The resurgence of the Taliban in Afghanistan could be regarded as one of the best conjuring tricks of modern times, according to veteran journalist Sandy Gall.
The former television news presenter, renowned for his passionate interest and involvement in the country, described it as “pulling a spitting cobra out of the top hat instead of a rabbit” as he addressed the Yorkshire Post Literary Lunch in Harrogate yesterday.
So how could it happen, he asked, when at one time there seemed to be a certain level of security and organisation? “One reason is corruption, which seems to grow and grow,” he said. “But the main reason is Iraq. Any general or senior officer will tell you that all the attention and resources were switched to Iraq and Afghanistan was left out on a limb.
“We didn’t see the Taliban coming back because we weren’t looking. Many were living in Pakistan doing ordinary jobs; the ISI – the country’s military intelligence – suggested they go back, with their help and support. So they did.”
Mr Gall’s latest book, War Against the Taliban, is a comprehensive analysis of the current situation in Afghanistan and draws on hundreds of interviews with politicians, businessmen and ordinary people.
“There is reason for some optimism,” he concluded. “Everyone realises that at some stage there must be political settlement. Northern Ireland is a good example – it seemed unsolvable and yet suddenly there was an agreement in place.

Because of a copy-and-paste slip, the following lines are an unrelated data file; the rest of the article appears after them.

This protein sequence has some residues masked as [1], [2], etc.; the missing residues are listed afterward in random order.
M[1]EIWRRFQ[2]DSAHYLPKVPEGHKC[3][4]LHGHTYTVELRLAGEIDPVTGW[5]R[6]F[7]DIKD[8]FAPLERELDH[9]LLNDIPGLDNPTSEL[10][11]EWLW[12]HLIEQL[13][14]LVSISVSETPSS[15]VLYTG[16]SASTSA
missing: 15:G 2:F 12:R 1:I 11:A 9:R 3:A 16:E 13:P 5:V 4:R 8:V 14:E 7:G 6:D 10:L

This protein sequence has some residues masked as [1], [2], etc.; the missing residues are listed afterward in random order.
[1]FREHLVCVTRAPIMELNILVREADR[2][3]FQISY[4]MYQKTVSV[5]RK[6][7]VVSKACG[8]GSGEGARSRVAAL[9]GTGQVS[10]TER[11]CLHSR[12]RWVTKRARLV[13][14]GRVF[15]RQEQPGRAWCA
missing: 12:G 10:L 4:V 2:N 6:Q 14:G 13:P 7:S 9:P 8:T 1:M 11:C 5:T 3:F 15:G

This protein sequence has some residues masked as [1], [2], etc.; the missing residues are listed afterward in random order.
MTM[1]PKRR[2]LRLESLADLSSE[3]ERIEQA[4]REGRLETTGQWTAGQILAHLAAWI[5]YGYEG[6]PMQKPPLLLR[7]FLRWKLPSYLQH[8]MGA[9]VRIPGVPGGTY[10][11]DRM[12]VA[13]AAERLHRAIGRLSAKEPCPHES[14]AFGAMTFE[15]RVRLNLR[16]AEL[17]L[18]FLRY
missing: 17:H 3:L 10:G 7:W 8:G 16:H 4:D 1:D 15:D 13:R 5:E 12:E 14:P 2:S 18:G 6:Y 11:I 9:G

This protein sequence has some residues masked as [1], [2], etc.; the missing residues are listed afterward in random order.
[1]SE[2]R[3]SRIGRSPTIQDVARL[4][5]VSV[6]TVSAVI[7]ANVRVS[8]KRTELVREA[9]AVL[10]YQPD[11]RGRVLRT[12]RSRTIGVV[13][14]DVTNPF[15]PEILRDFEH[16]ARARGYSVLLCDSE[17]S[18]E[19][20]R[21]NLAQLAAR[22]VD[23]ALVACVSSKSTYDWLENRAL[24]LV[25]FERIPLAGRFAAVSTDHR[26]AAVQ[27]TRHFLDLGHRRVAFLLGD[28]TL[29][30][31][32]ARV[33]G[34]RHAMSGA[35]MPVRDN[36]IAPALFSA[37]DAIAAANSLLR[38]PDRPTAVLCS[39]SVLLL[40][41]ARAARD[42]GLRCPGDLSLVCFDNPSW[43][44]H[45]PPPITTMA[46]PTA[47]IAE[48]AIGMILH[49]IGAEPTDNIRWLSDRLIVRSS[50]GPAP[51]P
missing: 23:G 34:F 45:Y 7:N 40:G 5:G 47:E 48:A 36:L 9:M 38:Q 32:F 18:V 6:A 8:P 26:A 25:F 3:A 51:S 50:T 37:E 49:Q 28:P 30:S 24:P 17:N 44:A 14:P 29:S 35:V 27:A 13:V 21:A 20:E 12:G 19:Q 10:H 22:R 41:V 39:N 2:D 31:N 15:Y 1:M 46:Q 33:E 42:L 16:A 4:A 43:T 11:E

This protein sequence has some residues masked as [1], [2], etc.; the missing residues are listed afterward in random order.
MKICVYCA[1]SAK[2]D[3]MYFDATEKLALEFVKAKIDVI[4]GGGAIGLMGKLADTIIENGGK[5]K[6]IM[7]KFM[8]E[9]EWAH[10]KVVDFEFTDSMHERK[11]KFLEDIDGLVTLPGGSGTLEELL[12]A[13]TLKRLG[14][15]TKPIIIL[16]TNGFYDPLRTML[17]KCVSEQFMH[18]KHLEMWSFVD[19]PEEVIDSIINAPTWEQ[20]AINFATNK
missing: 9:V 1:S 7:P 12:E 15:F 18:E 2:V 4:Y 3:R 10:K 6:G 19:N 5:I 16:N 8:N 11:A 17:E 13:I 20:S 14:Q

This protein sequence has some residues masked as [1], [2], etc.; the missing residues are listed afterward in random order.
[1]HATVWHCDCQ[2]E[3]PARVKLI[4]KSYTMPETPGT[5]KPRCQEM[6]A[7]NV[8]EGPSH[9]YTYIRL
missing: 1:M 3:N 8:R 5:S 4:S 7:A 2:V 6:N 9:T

“Is that the case in Afghanistan? I’d hope so. I’m told there is some sort of progress. We all know how many British soldiers have been killed during this conflict – nobody wants more.”
Also speaking was Matthew Hall, a Bafta-nominated screenwriter, producer and former criminal barrister. The Flight, his latest book to feature coroner Jenny Cooper, is centred on a plane crash in the Severn Estuary and was born from Mr Hall’s own fear of flying.
“I’m the one who listens to the safety briefing, who checks out the nearest emergency exit is – and works out who I’d need to fight off in my rush to get out!” he said.
“I’ve collected in my mind a sort of catalogue of air disasters and decided I should probably use it.”
The third speaker, Richard Davenport-Hines, spoke about Titanic Lives, an exploration of the lives of the passengers and crew on board the doomed ship.
“The Titanic symbolised a class-led society,” he said. “That remained true even in death. When the corpses were recovered, those from First Class were put into proper coffins while those from Second and Third class were placed in canvas bags.”